A codebase under active development evolves at a rapid pace, and as soon as the organization scales beyond 10-12 people it’s virtually impossible for a single individual to maintain a holistic picture of the system. The roots of future maintenance problems are often introduced in change bursts, perhaps by shoehorning a new feature into an existing design, and from there they only grow worse over time. Wouldn’t it be great if you could get an early warning when that happens so that you can take appropriate counter measures and save your code from decay?
The CodeScene tool offers the ability to detect potential maintenance problems and early warnings in your codebase. The earlier you react to those findings, the better, so let’s look at a few examples.
The following figure shows an example on three different warnings auto-detected by CodeScene in Google’s TensorFlow codebase. TensorFlow is a library for machine learning, and the warnings are highlighted using yellow tiles:
These early warnings point your attention to different aspects of the system:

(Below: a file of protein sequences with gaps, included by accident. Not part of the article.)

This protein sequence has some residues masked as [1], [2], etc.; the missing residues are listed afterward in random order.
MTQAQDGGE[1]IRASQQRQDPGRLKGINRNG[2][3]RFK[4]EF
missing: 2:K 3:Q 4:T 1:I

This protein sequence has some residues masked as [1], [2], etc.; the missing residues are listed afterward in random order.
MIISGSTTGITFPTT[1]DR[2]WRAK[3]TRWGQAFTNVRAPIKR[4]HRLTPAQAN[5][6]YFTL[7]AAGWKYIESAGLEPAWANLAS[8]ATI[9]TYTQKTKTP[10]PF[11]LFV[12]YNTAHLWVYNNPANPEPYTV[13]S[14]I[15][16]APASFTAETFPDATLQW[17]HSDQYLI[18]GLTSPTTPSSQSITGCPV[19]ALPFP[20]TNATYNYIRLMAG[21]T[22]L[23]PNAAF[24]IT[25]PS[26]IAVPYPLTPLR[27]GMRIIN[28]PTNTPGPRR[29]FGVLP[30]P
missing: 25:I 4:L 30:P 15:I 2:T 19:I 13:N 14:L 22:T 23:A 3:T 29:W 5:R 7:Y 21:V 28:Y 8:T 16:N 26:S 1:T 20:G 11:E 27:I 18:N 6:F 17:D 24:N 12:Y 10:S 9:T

The advantage of social code analyses – like these early warnings – is that they take your context into account. This is important because different organizations have different quality goals; In some codebases large, monolithic files are the norm, while others prefer a more modular design with small and cohesive units.
CodeScene solves that by making the warnings relative to the rest of your code, which means that false positives are kept at a minimum and the presented results are directly relevant in your context.
Finally, there’s the option of integrating the early warning detection into your continuous integration pipeline as demonstrated here.
CodeScene is free for open source, so give it a try at codescene.io.